Source: Library of Congress (click on the link for identification and other information)

The unidentified production in these pictures features a cast of dozens and elaborate stage settings. The photographer is identified as being from New York, and these may be from a New York City production. The pictures are dated 1901, which shows the story was still drawing interest over 30 years after the end of slavery.

And oh my – is that a horse on the stage in the last photograph?


In the cottonfield
Source: Library of Congress (click on the link for identification and other information)


Crowd scene in front of plantation house; Uncle Tom is standing between girl in pony cart and couple in carriage
Source: Library of Congress (click on the link for identification and other information)

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One thought on “Uncle Tom’s Cabin on the Big Stage

  1. The northern states had gradually phased slavery out, giving their slaveowners time to sell their slaves to the South. Once they had gotten their money out of their slaves, they decided to tell the South that they had to free their slaves without any compensation.
    Many Abolitionists were offended by the sight of mulattos (persons of white and “colored” parentage), the whiter the mulatto the more they were offended.

    “”In New Orleans, for the first time Lincoln beheld the true horrors of human slavery,” wrote Mr. Lincoln’s legal colleague, William H. Herndon. “Agains[t] this inhumanity his sense of right and justice rebelled, and his mind and conscience were awaked to a realization of what he had often heard and read.” Herndon wrote from Hanks’ memories: “One morning in their rambles over the city the trio passed a slave auction. A vigorous and comely MULATTO girl was being sold. She underwent a thorough examination at the hands of the bidders; they pinched her flesh and made her trot up and down the room like a horse, to show how she moved, and in order, as the auctioneer said, that ‘bidders might satisfy themselves’ whether the article they were offering to buy was sound or not. The whole thing was so revolting that Lincoln moved away from the scene with a deep feeling of ‘unconquerable hate.’ Bidding his companions follow him he said, ‘By God, boys, let’s get away from this. If ever I get a chance to hit that thing [meaning slavery], I’ll hit it hard.” This incident was furnished me in 1865, by John Hanks. I have also heard Mr. Lincoln refer to it himself.”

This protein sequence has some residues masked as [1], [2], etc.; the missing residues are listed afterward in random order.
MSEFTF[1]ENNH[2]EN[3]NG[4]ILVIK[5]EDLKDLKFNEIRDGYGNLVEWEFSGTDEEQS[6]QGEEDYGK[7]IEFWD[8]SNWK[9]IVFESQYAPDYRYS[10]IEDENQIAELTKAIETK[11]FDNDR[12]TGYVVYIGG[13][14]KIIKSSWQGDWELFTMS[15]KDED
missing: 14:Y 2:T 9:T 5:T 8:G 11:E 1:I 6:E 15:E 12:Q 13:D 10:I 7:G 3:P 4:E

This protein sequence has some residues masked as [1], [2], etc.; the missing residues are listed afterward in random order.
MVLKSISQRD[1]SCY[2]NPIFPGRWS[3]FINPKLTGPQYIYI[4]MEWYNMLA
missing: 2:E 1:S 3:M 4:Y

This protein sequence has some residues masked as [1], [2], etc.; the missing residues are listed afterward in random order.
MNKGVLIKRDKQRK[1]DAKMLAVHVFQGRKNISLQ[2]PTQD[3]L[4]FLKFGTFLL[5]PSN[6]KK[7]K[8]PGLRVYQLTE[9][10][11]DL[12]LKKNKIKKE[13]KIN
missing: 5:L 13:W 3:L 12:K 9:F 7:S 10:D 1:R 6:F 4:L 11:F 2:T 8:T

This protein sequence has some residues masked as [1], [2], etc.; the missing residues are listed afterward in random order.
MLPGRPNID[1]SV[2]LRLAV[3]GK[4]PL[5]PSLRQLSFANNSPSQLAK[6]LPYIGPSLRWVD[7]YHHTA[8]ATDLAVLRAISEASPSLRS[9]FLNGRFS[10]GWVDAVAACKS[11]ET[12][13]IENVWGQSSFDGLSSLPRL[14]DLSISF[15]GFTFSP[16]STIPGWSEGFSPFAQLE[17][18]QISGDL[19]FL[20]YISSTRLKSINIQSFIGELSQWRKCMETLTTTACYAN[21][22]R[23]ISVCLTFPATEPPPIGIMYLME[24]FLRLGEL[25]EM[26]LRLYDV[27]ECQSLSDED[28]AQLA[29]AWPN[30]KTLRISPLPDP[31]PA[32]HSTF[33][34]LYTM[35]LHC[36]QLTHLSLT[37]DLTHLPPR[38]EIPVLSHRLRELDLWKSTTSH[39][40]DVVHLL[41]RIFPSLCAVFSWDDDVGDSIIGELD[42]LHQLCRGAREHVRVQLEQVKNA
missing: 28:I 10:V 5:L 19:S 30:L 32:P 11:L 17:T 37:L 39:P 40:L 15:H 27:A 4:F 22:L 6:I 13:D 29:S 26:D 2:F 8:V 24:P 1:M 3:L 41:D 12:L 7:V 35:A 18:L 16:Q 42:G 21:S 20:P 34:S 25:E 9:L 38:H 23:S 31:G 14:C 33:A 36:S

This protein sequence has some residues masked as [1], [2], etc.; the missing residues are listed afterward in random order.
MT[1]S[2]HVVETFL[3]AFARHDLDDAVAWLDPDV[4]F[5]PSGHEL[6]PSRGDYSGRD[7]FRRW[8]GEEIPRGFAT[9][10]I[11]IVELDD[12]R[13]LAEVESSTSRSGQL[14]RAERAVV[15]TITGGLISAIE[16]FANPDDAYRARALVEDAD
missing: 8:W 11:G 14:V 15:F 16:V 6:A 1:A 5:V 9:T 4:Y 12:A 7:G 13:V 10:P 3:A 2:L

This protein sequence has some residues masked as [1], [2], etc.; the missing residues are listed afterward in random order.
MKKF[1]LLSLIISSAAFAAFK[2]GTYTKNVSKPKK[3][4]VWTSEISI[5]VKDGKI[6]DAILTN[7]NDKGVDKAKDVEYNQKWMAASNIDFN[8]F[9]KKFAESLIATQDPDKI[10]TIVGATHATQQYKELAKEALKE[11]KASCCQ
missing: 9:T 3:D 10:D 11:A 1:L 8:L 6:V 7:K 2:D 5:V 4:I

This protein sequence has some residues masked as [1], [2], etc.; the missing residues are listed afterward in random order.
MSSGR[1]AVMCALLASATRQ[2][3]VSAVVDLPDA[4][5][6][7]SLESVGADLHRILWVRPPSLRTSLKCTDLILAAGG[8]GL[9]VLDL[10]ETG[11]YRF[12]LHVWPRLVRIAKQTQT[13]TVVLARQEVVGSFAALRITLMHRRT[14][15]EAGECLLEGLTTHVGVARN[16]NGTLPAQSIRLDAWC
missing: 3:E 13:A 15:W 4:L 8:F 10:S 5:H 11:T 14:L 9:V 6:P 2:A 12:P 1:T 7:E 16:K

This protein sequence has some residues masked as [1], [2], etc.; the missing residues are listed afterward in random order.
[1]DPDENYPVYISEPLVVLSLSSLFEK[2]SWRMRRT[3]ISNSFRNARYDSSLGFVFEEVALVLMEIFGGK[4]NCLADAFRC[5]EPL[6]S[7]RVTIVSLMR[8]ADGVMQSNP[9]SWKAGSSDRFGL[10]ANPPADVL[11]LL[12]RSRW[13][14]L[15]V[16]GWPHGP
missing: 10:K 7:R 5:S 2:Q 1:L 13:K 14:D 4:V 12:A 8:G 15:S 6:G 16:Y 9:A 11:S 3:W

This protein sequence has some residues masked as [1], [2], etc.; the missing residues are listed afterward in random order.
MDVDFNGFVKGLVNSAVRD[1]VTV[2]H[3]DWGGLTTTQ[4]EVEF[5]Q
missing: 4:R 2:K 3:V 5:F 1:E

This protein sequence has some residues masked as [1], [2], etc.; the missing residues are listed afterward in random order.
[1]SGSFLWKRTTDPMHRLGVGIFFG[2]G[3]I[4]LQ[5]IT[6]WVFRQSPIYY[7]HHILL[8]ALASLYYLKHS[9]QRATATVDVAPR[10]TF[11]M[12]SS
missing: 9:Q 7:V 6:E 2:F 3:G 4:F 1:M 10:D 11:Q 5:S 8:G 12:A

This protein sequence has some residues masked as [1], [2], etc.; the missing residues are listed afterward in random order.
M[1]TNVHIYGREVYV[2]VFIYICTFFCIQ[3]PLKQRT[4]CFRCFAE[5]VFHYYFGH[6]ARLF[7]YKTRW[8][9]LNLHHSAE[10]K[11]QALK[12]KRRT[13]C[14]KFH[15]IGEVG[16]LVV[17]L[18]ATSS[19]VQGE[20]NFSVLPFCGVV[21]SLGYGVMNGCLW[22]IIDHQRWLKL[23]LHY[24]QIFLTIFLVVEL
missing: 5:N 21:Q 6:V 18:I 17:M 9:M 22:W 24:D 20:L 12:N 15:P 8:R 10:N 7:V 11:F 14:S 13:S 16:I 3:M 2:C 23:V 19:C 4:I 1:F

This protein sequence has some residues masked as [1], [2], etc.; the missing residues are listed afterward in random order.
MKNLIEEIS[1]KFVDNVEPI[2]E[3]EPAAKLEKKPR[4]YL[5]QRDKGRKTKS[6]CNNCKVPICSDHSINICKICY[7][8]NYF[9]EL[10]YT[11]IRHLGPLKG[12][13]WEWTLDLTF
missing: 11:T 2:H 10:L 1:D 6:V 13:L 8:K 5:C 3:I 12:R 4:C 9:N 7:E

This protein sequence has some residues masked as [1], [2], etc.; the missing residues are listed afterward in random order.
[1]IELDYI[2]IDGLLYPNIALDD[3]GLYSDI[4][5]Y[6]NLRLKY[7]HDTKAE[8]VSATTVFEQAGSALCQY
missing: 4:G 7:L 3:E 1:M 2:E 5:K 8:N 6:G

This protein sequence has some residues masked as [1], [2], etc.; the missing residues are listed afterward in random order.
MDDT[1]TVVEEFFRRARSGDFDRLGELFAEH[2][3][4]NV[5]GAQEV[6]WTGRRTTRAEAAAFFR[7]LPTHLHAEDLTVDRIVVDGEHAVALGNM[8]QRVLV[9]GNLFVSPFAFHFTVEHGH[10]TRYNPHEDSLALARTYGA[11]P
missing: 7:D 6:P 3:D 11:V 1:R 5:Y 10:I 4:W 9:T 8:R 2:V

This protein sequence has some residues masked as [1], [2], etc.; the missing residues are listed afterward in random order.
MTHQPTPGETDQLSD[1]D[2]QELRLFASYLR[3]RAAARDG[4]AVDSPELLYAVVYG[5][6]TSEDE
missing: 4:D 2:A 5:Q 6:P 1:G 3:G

From the above it can be seen that it wasn’t slavery as such that sorely offended “The Great Emancipator,” but that an obviously part white person was being sold as a slave. He later as president, in his first inaugural speech, endorsed the Permanent Slavery Amendment to the US Constitution, which had passed the Congress by over 66%. If the Southern States had wanted slavery protected forever, then all
    they would have had to do is return to the Union and ratify this proposed constitutional amendment.

    But they seceded because of the 40% import duty that had just been passed by Congress. The South did over 80% of the import-export business, so therefore would have paid near 4/5 of all import duties. The Charleston Harbor duty collection fort (Sumter) and the like fort in Pensacola were the only places that Lincoln threatened to invade over.

    The shots fired at Fort Sumter were due to the US Navy’s attempt to reinforce Sumter under the ruse that the ships were bringing nothing but food and medical supplies. But a Southern spy let the Southerners know that the ships were bringing troops and ammunition, not just food and medical supplies.

    Odd that none of this is mentioned in the official history books. If you win the war, you get to write the history.